When our plane landed back in the USA, I grabbed my luggage, and went out into the area of the airport where our parents were waiting for us. I ran up to my Mom, hugged her and said “OKASAN! (Japanese for “mother”)” First thought, “Okay. Wrong. I’m hugging a 5’8″ white woman who speaks English and maybe snatches of German that she might still remember from high school. This is out of place.” Once we got out of the airport, she took me to Togo’s for lunch (this was before I had been diagnosed, so I could still eat sandwiches). I knew something was off when I walked inside. My first thought when I got my sandwich, sat down, and looked around was that everyone in the restaurant was a sumo wrestler. The “reinsertion” into American culture didn’t get much easier after that. Shortly after I had returned home, my friend Lindsay had invited me over to eat dinner with her family, and I swear I will remember this until the day I die… We were all sitting around her dining room table (me, Lindsay, both of her parents, and all three of her siblings), serving ourselves pizza, and I blurted out “itadakimasu,” then started eating like nothing was wrong. Her entire family was staring at me like I was crazy. Even worse, I ended my meal, said “goshisoosama deshita,” got up from the table, threw my paper plate in the trash, and walked away, followed by the dumbfounded stares of Lindsay and her family. To my mother’s mildly horrified amusement, I would bump into people (accidentally) and say “sumimasen,” then started accepting wrapped fish from the fish counter at the grocery store with both hands and a bow for the next few weeks. To this day, whenever I say “Thank you” or “I’m sorry,” I bow a little, usually just as a nod of the head, but if I’ve done something “really bad,” the bow is slightly more profound. It’s noticeable enough that I’ve been picked on for it a little. It’s a quirk. Some people close their eyes tightly when they recite something. Others tap their foot in a rhythm to remember patterns. I… bow.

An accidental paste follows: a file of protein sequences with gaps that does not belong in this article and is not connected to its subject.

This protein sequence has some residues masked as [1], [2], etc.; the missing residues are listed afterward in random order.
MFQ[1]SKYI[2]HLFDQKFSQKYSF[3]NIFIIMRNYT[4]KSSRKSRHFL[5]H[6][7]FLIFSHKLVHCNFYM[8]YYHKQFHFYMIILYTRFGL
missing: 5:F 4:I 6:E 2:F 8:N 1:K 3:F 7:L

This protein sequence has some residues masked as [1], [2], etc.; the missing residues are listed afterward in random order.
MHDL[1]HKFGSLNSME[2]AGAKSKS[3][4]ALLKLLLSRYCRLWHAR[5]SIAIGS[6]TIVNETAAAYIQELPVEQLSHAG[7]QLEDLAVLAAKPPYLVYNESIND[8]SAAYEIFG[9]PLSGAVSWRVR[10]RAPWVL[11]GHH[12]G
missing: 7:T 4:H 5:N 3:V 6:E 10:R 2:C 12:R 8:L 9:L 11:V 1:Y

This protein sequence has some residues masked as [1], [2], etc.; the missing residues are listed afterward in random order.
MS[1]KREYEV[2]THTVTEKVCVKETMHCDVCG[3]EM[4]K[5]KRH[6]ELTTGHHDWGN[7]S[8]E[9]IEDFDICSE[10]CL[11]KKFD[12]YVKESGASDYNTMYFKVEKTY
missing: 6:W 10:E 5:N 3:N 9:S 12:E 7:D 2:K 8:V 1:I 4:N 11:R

At any rate. You might be thinking, “So you picked up Japanese habits. How does this relate to culture shock and France?” Culture shock wasn’t in anyone’s vocabulary if you were a P2P Student Ambassador. You understood just about everything necessary for survival no matter where you were going. I obviously do not have such a luxury this time… For not having culture essentially handed to me to prepare me for my escapade in a foreign country, I’m doing a wonderful job finding it on my own. I’ve been working on adding things to my inspiration page here, most of which I’ve found through the Twitter accounts I’ve mentioned there on the first EDIT to the post (circa 11 juin). I now know that the whole American idea of “I don’t eat anything green” does not fly in France. Not a problem for me, I try everything so long as I’m certain I’m not going to make myself sick (and not in a Lamb Vindaloo too spicy way). This worried me initially because “I don’t eat anything made with gluten.” Thankfully, because I wear a Medic Alert bracelet, I’ve been formally diagnosed, and I’M ACTUALLY SICK AND NOT JUST PICKY, I will be heard. Hopefully. Another shift: in America, the customer is king. I have sent a meal back to the kitchen before because it had been prepared with gluten, when I specifically said that I couldn’t eat it. Oddly enough, that was in a McDonald’s. I politely told the manager the problem. He apologized to me, then told the fry cook while I was in earshot. Then this interaction happened…